A new piece in the History of the Human Sciences will interest AHP readers: “Against well-being: A critique of positive psychology,” Luciano E. Sewaybricker and Gustavo M. Massola. Abstract:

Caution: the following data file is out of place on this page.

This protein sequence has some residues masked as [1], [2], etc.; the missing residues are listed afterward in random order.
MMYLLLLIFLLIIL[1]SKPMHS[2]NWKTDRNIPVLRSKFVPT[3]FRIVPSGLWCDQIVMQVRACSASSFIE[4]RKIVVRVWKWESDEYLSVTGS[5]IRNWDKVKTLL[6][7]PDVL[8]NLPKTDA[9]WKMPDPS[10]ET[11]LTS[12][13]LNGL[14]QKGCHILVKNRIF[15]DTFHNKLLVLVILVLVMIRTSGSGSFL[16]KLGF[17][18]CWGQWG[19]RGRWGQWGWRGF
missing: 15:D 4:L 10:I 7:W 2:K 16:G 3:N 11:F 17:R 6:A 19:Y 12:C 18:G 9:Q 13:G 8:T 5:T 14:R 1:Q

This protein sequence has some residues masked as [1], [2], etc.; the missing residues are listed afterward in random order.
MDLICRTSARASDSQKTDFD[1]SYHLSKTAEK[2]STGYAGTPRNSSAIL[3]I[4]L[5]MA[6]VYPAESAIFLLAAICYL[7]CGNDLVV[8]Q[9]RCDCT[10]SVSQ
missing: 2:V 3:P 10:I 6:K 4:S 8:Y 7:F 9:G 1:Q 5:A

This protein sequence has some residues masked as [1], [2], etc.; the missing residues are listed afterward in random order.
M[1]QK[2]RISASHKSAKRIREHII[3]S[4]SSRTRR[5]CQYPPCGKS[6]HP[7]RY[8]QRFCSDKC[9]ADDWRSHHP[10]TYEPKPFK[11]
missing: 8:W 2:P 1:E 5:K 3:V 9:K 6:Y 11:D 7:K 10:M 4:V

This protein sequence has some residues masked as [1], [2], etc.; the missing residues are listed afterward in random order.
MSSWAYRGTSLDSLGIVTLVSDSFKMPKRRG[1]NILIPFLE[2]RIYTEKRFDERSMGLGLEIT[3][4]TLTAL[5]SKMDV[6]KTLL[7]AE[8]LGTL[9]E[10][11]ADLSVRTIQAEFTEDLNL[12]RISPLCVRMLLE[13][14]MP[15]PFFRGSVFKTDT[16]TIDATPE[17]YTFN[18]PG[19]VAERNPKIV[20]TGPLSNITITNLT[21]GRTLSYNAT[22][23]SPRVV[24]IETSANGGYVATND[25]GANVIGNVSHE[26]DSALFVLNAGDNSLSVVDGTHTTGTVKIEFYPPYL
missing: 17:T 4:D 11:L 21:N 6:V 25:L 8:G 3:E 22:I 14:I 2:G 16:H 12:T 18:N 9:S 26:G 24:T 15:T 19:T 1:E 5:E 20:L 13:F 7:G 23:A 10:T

More than two decades after his seminal paper ‘Subjective Well-Being’, Ed Diener wrote that he substituted happiness with well-being to obtain scientific credibility. Are the arguments echoed in positive psychology rigorous enough to justify this substitution? This article focuses on the historical examination of the word happiness, covering the lexical universes of ancient Greek, Latin, and English, seeking to identify the connections between them. We found that arguments for such substitution are sustained by a fragile appreciation of the semantic depth of happiness. Although it favors quantification, the current understanding of well-being obliterates the plurality of the debate about happiness and the recognition of other ideals of life. Thus, we conclude that well-being and happiness are semantically close, but conceptually, metaphysically, and empirically distinct, demanding, as objects, particular investigations.